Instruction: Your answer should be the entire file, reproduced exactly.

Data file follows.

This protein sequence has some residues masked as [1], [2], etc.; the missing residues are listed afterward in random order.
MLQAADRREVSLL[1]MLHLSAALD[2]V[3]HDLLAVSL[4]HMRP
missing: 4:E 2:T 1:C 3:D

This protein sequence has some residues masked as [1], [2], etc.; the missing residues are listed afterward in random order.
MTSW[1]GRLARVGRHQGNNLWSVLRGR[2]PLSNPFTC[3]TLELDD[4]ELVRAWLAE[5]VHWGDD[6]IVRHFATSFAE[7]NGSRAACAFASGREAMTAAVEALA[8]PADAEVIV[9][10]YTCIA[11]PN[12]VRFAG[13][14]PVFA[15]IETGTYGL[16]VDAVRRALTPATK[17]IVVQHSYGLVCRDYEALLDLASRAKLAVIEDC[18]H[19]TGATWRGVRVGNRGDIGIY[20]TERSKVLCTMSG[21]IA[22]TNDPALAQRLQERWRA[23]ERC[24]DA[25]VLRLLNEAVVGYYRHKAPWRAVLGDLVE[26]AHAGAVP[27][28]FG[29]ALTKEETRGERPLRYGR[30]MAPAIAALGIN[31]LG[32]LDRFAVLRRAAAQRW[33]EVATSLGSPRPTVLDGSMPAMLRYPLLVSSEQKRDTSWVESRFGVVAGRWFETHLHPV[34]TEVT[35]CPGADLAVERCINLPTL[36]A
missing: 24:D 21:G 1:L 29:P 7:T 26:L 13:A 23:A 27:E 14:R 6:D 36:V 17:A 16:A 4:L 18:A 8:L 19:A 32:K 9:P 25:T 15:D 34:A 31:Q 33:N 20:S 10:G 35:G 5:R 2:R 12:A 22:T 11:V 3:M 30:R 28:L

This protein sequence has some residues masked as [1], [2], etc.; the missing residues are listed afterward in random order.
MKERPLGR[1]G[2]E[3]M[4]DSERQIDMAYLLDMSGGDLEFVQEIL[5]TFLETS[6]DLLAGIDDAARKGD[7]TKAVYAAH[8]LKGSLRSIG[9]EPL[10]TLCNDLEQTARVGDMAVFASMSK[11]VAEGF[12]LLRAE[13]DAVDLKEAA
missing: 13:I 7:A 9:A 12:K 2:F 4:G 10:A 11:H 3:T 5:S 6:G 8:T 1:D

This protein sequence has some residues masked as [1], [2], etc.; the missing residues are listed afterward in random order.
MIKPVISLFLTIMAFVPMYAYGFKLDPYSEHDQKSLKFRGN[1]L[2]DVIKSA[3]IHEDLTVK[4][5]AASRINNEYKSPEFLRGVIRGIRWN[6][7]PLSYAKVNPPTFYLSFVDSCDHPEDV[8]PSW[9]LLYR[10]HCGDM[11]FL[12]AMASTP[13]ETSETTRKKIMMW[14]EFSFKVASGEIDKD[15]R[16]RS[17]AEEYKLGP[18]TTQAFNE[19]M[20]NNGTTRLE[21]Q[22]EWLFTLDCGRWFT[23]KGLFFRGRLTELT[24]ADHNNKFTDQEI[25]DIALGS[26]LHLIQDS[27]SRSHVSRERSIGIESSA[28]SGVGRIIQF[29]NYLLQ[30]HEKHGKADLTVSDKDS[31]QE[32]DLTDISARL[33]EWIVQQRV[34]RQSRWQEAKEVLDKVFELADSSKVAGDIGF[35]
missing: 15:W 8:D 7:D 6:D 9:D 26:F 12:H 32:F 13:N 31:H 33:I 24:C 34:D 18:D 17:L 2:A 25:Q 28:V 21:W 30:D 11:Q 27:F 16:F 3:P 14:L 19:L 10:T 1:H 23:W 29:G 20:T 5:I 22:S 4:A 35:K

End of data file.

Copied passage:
This protein sequence has some residues masked as [1], [2], etc.; the missing residues are listed afterward in random order.
MLQAADRREVSLL[1]MLHLSAALD[2]V[3]HDLLAVSL[4]HMRP
missing: 4:E 2:T 1:C 3:D

This protein sequence has some residues masked as [1], [2], etc.; the missing residues are listed afterward in random order.
MTSW[1]GRLARVGRHQGNNLWSVLRGR[2]PLSNPFTC[3]TLELDD[4]ELVRAWLAE[5]VHWGDD[6]IVRHFATSFAE[7]NGSRAACAFASGREAMTAAVEALA[8]PADAEVIV[9][10]YTCIA[11]PN[12]VRFAG[13][14]PVFA[15]IETGTYGL[16]VDAVRRALTPATK[17]IVVQHSYGLVCRDYEALLDLASRAKLAVIEDC[18]H[19]TGATWRGVRVGNRGDIGIY[20]TERSKVLCTMSG[21]IA[22]TNDPALAQRLQERWRA[23]ERC[24]DA[25]VLRLLNEAVVGYYRHKAPWRAVLGDLVE[26]AHAGAVP[27][28]FG[29]ALTKEETRGERPLRYGR[30]MAPAIAALGIN[31]LG[32]LDRFAVLRRAAAQRW[33]EVATSLGSPRPTVLDGSMPAMLRYPLLVSSEQKRDTSWVESRFGVVAGRWFETHLHPV[34]TEVT[35]CPGADLAVERCINLPTL[36]A
missing: 24:D 21:G 1:L 29:P 7:T 26:L 13:A 23:A 27:E 14:R 6:D 36:V 17:A 16:A 4:L 18:A 8:L 19:A 32:K 9:P 25:T 15:D 34:A 31:Q 33:N 20:S 10:G 35:G 5:R 2:R 12:A 22:T 11:V 3:M 30:R 28:L

This protein sequence has some residues masked as [1], [2], etc.; the missing residues are listed afterward in random order.
MKERPLGR[1]G[2]E[3]M[4]DSERQIDMAYLLDMSGGDLEFVQEIL[5]TFLETS[6]DLLAGIDDAARKGD[7]TKAVYAAH[8]LKGSLRSIG[9]EPL[10]TLCNDLEQTARVGDMAVFASMSK[11]VAEGF[12]LLRAE[13]DAVDLKEAA
missing: 13:I 7:A 9:A 12:K 2:F 4:G 10:A 11:H 3:T 5:S 6:G 8:T 1:D

This protein sequence has some residues masked as [1], [2], etc.; the missing residues are listed afterward in random order.
MIKPVISLFLTIMAFVPMYAYGFKLDPYSEHDQKSLKFRGN[1]L[2]DVIKSA[3]IHEDLTVK[4][5]AASRINNEYKSPEFLRGVIRGIRWN[6][7]PLSYAKVNPPTFYLSFVDSCDHPEDV[8]PSW[9]LLYR[10]HCGDM[11]FL[12]AMASTP[13]ETSETTRKKIMMW[14]EFSFKVASGEIDKD[15]R[16]RS[17]AEEYKLGP[18]TTQAFNE[19]M[20]NNGTTRLE[21]Q[22]EWLFTLDCGRWFT[23]KGLFFRGRLTELT[24]ADHNNKFTDQEI[25]DIALGS[26]LHLIQDS[27]SRSHVSRERSIGIESSA[28]SGVGRIIQF[29]NYLLQ[30]HEKHGKADLTVSDKDS[31]QE[32]DLTDISARL[33]EWIVQQRV[34]RQSRWQEAKEVLDKVFELADSSKVAGDIGF[35]
missing: 15:W 8:D 7:D 6:D 9:D 26:F 12:H 32:F 13:N 31:H 33:I 24:C 34:D 18:D 17:L 2:A 25:Q 28:V 21:W 30:D 11:Q 27:F 16:F 3:P 14:L 19:L 10:T 1:H 23:W 29:G 20:T 5:I 22:S 4:A 35:K